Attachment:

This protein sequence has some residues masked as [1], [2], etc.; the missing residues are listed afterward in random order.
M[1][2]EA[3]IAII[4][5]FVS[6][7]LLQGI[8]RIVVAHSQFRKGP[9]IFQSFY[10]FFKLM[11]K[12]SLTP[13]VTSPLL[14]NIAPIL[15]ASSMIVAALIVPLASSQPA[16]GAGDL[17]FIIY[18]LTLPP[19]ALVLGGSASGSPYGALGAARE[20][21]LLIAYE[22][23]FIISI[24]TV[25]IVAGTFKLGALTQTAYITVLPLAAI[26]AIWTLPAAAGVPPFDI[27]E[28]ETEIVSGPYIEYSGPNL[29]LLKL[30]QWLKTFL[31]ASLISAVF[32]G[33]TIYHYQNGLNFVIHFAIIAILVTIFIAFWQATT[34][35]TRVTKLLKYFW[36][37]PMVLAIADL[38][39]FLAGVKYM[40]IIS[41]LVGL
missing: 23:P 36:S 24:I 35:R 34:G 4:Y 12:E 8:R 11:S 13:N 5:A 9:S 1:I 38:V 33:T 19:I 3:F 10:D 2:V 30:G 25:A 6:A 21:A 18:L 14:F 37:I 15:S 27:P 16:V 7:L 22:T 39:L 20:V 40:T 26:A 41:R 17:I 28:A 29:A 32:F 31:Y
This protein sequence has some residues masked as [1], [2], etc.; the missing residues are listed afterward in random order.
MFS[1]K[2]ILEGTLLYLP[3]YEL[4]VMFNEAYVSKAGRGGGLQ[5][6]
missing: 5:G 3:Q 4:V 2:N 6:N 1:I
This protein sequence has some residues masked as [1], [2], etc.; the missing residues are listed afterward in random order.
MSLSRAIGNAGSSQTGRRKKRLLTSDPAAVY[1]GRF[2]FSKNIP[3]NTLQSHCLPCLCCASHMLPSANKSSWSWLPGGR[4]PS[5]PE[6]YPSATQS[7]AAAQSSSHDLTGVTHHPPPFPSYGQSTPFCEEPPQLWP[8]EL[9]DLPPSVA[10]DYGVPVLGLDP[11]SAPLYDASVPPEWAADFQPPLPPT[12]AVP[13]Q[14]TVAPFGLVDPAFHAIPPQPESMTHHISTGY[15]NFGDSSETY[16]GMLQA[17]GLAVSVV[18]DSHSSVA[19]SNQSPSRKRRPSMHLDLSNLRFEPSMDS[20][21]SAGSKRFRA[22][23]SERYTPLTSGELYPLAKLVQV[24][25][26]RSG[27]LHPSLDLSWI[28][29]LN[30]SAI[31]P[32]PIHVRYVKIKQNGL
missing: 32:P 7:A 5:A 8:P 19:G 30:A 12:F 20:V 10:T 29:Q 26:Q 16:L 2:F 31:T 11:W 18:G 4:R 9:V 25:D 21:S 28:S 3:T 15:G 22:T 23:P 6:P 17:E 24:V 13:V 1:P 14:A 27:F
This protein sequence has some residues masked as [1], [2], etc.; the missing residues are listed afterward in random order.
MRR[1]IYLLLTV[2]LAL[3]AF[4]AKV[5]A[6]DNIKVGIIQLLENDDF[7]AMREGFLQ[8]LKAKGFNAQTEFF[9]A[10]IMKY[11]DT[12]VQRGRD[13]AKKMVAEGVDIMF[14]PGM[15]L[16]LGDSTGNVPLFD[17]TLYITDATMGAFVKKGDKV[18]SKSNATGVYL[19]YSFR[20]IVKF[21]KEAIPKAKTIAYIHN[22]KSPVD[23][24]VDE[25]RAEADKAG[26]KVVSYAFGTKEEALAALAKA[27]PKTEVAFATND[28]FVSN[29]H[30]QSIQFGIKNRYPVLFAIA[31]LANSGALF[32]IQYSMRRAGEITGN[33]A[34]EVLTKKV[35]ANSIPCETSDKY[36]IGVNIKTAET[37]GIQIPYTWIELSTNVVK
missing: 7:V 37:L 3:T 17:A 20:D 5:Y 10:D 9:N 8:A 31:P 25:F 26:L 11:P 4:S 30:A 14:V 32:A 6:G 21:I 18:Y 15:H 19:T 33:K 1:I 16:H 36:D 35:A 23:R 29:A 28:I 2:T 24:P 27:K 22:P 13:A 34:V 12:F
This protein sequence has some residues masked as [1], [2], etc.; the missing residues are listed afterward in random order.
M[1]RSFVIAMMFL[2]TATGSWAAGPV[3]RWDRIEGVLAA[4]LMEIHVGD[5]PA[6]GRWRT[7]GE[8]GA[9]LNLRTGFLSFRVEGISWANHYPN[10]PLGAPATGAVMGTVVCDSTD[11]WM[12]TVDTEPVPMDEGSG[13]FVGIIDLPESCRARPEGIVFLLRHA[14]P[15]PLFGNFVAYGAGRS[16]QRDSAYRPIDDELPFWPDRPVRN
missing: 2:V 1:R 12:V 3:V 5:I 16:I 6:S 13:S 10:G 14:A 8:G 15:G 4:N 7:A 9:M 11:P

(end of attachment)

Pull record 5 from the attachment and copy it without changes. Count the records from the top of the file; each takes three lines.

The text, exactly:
This protein sequence has some residues masked as [1], [2], etc.; the missing residues are listed afterward in random order.
M[1]RSFVIAMMFL[2]TATGSWAAGPV[3]RWDRIEGVLAA[4]LMEIHVGD[5]PA[6]GRWRT[7]GE[8]GA[9]LNLRTGFLSFRVEGISWANHYPN[10]PLGAPATGAVMGTVVCDSTD[11]WM[12]TVDTEPVPMDEGSG[13]FVGIIDLPESCRARPEGIVFLLRHA[14]P[15]PLFGNFVAYGAGRS[16]QRDSAYRPIDDELPFWPDRPVRN
missing: 2:V 1:R 12:V 3:V 5:I 16:I 6:S 13:S 10:G 14:A 8:G 15:G 4:N 7:A 9:M 11:P